Oh, California, wherefore art thou California, the California of old, the California of civility and understatement and of tranquility and openness? Leave it to the Golden State’s University of California (Berkeley campus) to resuscitate the “Free Speech Movement” of 1964-65, but this time without the free speech.
It seems that that campus’ undergrads, imported rabble-rousers and quite a few professors were offended by the very idea that an opposing voice was attempting to penetrate their PC and safe-space protected little bubble the other evening. So, as typical à gauche anarchists generally do, they created havoc and destroyed public property to protest the scheduled speech of one Milo Yiannopoulos, a Greek-born British journalist who happens to write for a right-of-center website, Breitbart News. Of note is the fact that Yiannopoulos’ speech was sold out and, with very short notice, he was able to help the organizers raise the necessary funds for extra security to protect himself and the audience. A similar situation was largely averted here in Albuquerque nearly two weeks ago as the acting president of the University of New Mexico, Chaouki Abdallah, quite correctly waived the extra security costs for Yiannopoulos’ speech at the Student Union Building. It would appear that “our” snowflakes have a slower melting point than UC Berkeley’s, and while there were protests here, they were not as destructive and dangerous as those of our Californian friends.
It seems that we all have now entered “the year of living dangerously” where ski masks, Molotov cocktails and baseball bats have replaced the slide rules, skateboards and backpacks of our university students. Goodness knows many students have a right to be angry. Some have five-figure student loans and no jobs for them when they leave the safe space womb of the halls of ivy. Many will leave with degrees in obscure and commercially undesirable subjects that only qualify them for another bite of the university “apple” – a master’s program. With that to look forward to, I can understand their frustration, but taking to the barricades to bite the hand that feeds them is not a very productive use of their free time.
I suppose they’re also angry that they have four years of conservative political policies to endure, spearheaded by a president that they despise, whose party ran the table and now is rolling back all the social “gains” that were made during the cool guy’s presidency. If they’re honest with themselves, maybe they’ll admit that they don’t have a lot of personal experience to fall back on when it comes to criticizing successful people for their success. It’s always much easier to say that “they didn’t build that,” that their wealth was unfairly earned, and that successful people should be embarrassed that they have money. Shame on them. They should be giving it all away to the truly needy … like college students.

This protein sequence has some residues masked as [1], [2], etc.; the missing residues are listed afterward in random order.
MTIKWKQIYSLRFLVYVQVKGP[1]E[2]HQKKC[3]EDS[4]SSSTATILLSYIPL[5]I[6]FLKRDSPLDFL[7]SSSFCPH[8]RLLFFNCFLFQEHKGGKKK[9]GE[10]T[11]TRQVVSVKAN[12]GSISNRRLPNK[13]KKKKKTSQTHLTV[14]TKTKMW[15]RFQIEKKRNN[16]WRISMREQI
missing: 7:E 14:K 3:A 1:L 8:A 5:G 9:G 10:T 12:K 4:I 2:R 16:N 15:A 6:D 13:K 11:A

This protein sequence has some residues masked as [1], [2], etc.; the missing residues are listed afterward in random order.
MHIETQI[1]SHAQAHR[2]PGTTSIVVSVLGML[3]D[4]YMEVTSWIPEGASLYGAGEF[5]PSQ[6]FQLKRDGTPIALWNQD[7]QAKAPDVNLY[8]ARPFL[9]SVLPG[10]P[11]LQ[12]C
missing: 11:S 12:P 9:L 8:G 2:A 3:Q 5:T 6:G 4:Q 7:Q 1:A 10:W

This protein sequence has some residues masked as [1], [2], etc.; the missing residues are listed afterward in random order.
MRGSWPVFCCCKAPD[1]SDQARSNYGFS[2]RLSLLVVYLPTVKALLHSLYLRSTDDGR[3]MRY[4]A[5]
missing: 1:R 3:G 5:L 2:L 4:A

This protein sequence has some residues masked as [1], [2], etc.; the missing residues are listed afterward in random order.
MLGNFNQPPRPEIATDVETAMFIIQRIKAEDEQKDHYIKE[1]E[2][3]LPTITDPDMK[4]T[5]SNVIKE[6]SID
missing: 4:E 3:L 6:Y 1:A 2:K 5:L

We had all better batten down the hatches as we’re in for a rocky ride as hundreds of thousands of disgruntled Democrats, ex-Bernie Sanders supporters, Black Lives Matter and Occupy Wall Street members, along with angry hard-core feminists, join forces with student activists to vocally – and with occasional violence – push back hard at the new administration’s conservative policies. Our First Amendment will be used as both a shield and punching bag by both sides in the coming years as we figure out how to tackle protests against non-PC speech and the protestors that would attempt to stifle its free exercise.
There’s no question that university administrators will play a decisive role in allowing or disallowing future speakers their time at the podium. A different challenge awaits campus police and local police forces as they attempt to keep order.
Some key questions must be asked before future demonstrations get out of hand, the most important of which is, “How much latitude will university leaders allow their student bodies before they call in the uniformed forces to quell protests that have the potential to escalate to the point of violence or destruction of property?”
They had better have a plan, because I can guarantee you that the protestors do.
Stephan Helgesen is an author and political strategist. He has written over 600 articles and six books on politics, economics and social trends. He can be reached at firstname.lastname@example.org